Wayne State University

Aim Higher

College of Liberal Arts & Sciences
Department of Chemistry
Faculty Page
Stephanie L. Brock
Title Professor
Division Inorganic (Solid State and Nanomaterials)
Education B.S., University of Washington, 1990
Ph.D., University of California, Davis, 1995
Postdoctoral Associate, University of Connecticut, 1995-1999
Office Chem 145
Phone (313)577-3102
Group clasweb.clas.wayne.edu/brockgroup

Our research efforts are centered on the synthesis and characterization of novel inorganic solid state materials with unique and tunable properties, particularly low dimensional solids and nanomaterials. The research is highly interdisciplinary, with the aim to develop a fundamental understanding of how structure, particle size, and material physical properties are related in order to advance technologies such as information storage, sensing, energy conversion and catalysis. Projects presently underway include:

I. Transition Metal Pnictide Nanoparticles: Novel Materials for Magnetic and Catalytic Applications. Transition-metal pnictides (pnicogen = Group 15 element) exhibit a wide range of magnetic and electronic properties of fundamental and practical interest including superconductivity, ferromagnetism, and semiconductivity. We have developed a range of strategies for the synthesis of transition metal pnictides as nanoparticles and nanostructures and have applied these successfully to ferromagnetic phosphides and arsenides of Mn and Fe, as well as to Ni2P catalysts for hydrotreating of petroleum feedstocks. The magnetic properties of Mn and Fe pnictides (conducted in collaboration with Prof. Gavin Lawes in Physics) suggest that magnetic structure is highly dependent on the particle size of the nanoparticles prepared, whereas the work on Ni2P-based materials is allowing us to evaluate size and shape effects on hydrodesulfurization activity (in collaboration with Prof. Mark Bussell, Western Washington University).

II. Sol-gel Strategies for Assembly of Metal Chalcogenide Nanoparticles into Functional Architectures. A major hurdle to the implementation of nanoparticles in solid state devices is a lack of methodologies that permit them to be assembled into functional architectures while retaining the unique, size-defined properties of the nanoparticle building block. We have recently shown that sol-gel strategies, long exploited for oxides, can also be used to assemble metal chalcogenide nanoparticles, including CdS, CdSe, PbS, and ZnS. The resultant gels resemble a cross-linked particulate polymeric network. This network can be dried supercritically to form low-density, highly porous aerogels. These materials combine the unique optical properties of the nanoparticle building blocks with the high surface area and electronically conducting framework of the aerogel. Currently, we are investigating the suitability of these materials for sensing, remediation and photovoltaic applications and exploiting this assembly methodology for phosphide nanoparticles.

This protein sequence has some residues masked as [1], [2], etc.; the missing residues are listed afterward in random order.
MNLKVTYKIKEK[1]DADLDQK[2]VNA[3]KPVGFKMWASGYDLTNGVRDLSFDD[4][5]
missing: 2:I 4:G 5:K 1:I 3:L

G. H. Layan Savithra, E. Muthuswamy, R. Bowker, B. Carillo, M. E. Bussell, S. L. Brock "Rational Design of Nickel Phosphide Hydrodesulfurization Catalysts: Controlling Particle Size and Preventing Sintering" Chemistry of Materials, 2013, 25, 825-833.

L. Korala, L. Li, S. L. Brock "Transparent Conducting Films of CdSe(ZnS) Core(shell) Quantum Dot Xerogels" Chem. Comm., 2012, 48, 8523-8525

Pala, I. R.; Arachchige, I. U.; Georgiev, D. G.; Brock, S. L. "Reversible Gelation of II-VI Nanocrystals: The Nature of Interparticle Bonding and the Origin of Nanocrystal Photochemical Instability" Angew. Chem. Int. Ed., 2010, 49, 3661.

Senevirathne, K.; Tackett, R.; Kharel, P.; Lawes, G.; Somaskandan, K.; Brock, S. L. "Discrete, Dispersible MnAs Nanocrystals from Solution Methods: Phase Control on the Nanoscale and Magnetic Consequences," ACS Nano, 2009, 3, 1129.

Aitken, J. A.; Tsoi, G.; Wenger, L. E.; Brock, S. L. "Phase Segregation of MnP in Chalcopyrite Dilute Magnetic Semiconductors: A Cautionary Tale", Chem. Mater., 2007, 19, 5272.

Mohanan, J. L.; Arachchige, I. U.; Brock, S. L. "Porous Semiconductor Chalcogenide Aerogels," Science, 2005, 307, 397.

5101 Cass Ave, Detroit, MI 48202
Phone: (313) 577-7784    Fax: (313) 577-8822

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